Jayde Poole, centre, arrives at court. Photo: Bendigo Advertiser
When Jayde Poole left her five-month-old daughter in the car on a hot day, where the infant died from heatstroke, her brain could have tricked her into believing the baby was safe and asleep in her cot, a court has heard.
Giving evidence via videolink from the US as a defence witness, neuroscientist Professor David Diamond, an expert on memory from the University of South Florida, told a Supreme Court jury on Wednesday that the case was similar to a phenomenon known as ‘‘forgotten baby syndrome’’.
Professor Diamond said 200 children had died worldwide over the past 15 years from the phenomenon after being left behind in cars.
Ms Poole, 29, a single mother of three, has pleaded not guilty to manslaughter over the death of her baby daughter Bella in December 2012.
Crown prosecutor Nicholas Papas, QC, had told the jury sitting in Bendigo that Ms Poole was guilty of “gross negligence” and a breach of her duty of care as a parent by leaving Bella in the car on a 30 degree day, and failing to check on her for two hours.
Ms Poole had returned home with Bella and her six-year-old son after driving a short distance to Hungry Jack’s to buy some takeaway food, but left Bella in the car.
She later told police she thought she had left Bella in her cot before driving to Hungry Jack’s.
Defence barrister Shane Gardner said Ms Poole accepted moral responsibility for Bella’s death but was not criminally negligent.
Professor Diamond told the court the short drive to and from Hungry Jack’s was one Ms Poole had done many times before so her dominant brain system, known as basal ganglia, would have put her in auto-pilot mode.
The court heard that what had changed on Thursday night, December 11, 2012, was that Bella was in the car on the drove to Hungry Jack’s, and that the six-year-old was sitting in the front seat for the first time - he would usually sit in the back seat.
‘‘That particular evening was actually very complex, because the normal routine for Jayde would have been to have had Bella asleep that night,’’ Professor Diamond said.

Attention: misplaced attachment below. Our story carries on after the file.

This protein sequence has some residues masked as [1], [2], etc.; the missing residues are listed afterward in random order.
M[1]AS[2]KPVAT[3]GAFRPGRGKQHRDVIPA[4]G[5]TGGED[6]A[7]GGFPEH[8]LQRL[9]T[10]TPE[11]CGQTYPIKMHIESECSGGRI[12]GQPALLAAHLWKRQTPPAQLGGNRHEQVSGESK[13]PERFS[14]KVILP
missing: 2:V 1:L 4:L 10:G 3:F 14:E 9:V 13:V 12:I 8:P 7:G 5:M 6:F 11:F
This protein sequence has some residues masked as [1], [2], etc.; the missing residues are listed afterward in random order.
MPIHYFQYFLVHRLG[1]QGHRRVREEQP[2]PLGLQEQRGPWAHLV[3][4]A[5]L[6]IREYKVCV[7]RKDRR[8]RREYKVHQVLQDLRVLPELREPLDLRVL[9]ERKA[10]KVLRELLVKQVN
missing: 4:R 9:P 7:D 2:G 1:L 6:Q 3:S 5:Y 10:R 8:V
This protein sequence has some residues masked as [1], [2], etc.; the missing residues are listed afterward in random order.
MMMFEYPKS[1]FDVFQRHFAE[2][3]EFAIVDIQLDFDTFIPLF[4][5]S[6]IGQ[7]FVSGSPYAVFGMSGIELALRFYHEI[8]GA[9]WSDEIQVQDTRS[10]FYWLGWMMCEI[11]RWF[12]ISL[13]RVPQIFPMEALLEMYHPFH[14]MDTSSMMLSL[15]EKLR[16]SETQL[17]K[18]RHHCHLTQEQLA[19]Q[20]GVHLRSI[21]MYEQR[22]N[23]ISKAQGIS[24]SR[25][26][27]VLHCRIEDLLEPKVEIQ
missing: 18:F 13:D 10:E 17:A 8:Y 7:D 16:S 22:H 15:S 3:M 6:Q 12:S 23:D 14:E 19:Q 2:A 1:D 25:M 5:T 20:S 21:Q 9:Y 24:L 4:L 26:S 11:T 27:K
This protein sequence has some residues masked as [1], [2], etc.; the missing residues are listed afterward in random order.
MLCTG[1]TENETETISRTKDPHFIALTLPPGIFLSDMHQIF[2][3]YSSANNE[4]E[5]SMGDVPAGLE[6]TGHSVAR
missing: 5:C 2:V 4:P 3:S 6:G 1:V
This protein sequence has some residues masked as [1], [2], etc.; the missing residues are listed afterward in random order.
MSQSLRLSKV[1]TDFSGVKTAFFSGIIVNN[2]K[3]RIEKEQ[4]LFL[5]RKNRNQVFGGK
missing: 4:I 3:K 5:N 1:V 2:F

‘‘I would speculate that at one level her brain is processing this information that at that time of the night, Bella should be in her bedroom sleeping ... A second level that complicates this is that for the first time, as I understand it, [the six-year-old] is now sitting in the front seat.
‘‘It makes it a very different situation and so Jayde's attention is focused on [her son], and so you, in a sense, have competing memories of 'Bella should be home in her bedroom, [the six-year-old] is in the front seat.'’’
Professor Diamond said what seemed to be happening was ‘‘the brain actually creates an alternative reality that the child must be safe, and so in many cases where parents are supposed to bring their children, for example, to day care, the parent believes the child must be safe in the day care’’.
‘‘In the current case what is very clear is that Jayde believed that Bella was safe and sleeping in her bedroom, and so the brain has created in a sense a reality to fill in the memory gap.’’
Professor Diamond said because Bella was very quiet during the trip to and from Hungry Jack’s there was nothing to remind Ms Poole that the baby was in the car.
He said another factor was that Ms Poole had had a poor night’s sleep the previous night.
Cross-examined by Mr Papas, Professor Diamond agreed this case was unique because the six-year-old boy had been in the car when Bella was left behind.
In cases of "forgotten baby syndrome", the driver was alone or a passenger had left before they arrived at their destination.
The trial, before Justice Bernard Bongiorno, continues.